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Re: [vox-tech] malloc() is ... old school?
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Re: [vox-tech] malloc() is ... old school?

Jeff Newmiller wrote:

> On Fri, 21 Mar 2003, Tim Riley wrote:


> > >
> > >   Especially this one by the author of the FreeBSD C Library (last paragraph):
> > >     http://groups.google.com/groups?q=NULL+calloc()+group:comp.lang.c+author:Chris+author:Torek&selm=18764%40dog.ee.lbl.gov
> Tim, I don't get the impression you actually read this last URL.

Very true -- too many words. My simple mind looks for simple explanations
located in simple sentences.

The truth of the matter is that I've never been
burned using the following code:

char *memory = (char *)0;

if ( !memory )
    printf( "memory is not set\n" );

If instead the code were:

char *memory = (char *)0;

if ( memory != NULL )
    printf( "memory is not set\n" );
    printf( "NULL is defined as %d\n", NULL );

and a number were outputted, then calloc() alone will not
suffice as a memory allocation function.
Then the following would be required:

char *memory = NULL;

if ( memory != NULL )
    printf( "memory is not set\n" );

Is this your point?

If it is, this contradicts "The C Programming Language -- ANSI C"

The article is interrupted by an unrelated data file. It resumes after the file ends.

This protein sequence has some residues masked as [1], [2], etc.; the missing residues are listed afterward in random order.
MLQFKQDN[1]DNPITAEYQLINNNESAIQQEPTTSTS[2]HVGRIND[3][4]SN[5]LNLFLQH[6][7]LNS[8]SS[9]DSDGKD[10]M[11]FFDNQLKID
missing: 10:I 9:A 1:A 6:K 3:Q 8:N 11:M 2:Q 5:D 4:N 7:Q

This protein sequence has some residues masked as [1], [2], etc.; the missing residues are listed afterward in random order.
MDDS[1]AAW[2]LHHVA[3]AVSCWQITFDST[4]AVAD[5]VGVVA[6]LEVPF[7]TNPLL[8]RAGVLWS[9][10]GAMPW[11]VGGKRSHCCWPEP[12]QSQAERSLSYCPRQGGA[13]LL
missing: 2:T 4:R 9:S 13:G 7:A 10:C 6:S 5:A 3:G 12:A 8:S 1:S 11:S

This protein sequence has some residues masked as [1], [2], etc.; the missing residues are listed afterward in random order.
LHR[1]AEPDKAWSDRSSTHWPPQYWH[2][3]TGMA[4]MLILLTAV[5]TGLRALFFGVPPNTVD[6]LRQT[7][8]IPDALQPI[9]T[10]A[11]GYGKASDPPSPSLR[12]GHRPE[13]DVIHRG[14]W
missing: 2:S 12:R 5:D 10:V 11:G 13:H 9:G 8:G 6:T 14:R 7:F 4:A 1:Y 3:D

by Kernighan and Ritchie on page 102. It says, "...the constant zero
may be assigned to a pointer, and a pointer may be compared with
the constant zero. The symbolic constant NULL is often used in place
of zero as a mnemonic to indicate more clearly that this is a special value
for a pointer."

This implies that NULL always equals zero. Therefore,
it is safe to use calloc() to allocate memory to
structures with pointers and use those pointers in
"if" statements like this:

PERSON *person = (PERSON *)calloc( 1, sizeof( PERSON ) );

if ( !person )
    fprintf( stderr,
             "Memory allocation failed in %s/%s()\n",
             __FILE__, __FUNCTION__ );
    exit( 1 );

if ( person->zip_code )
    printf( "The zip code is populated with %s\n",
            person->zip_code );
    printf( "The zip code is not populated.\n" );

and the behavior will be the not populated statement outputted.

It is my preference to use calloc() alone instead of malloc() with
a bunch of initializations to avoid unnecessary typing.



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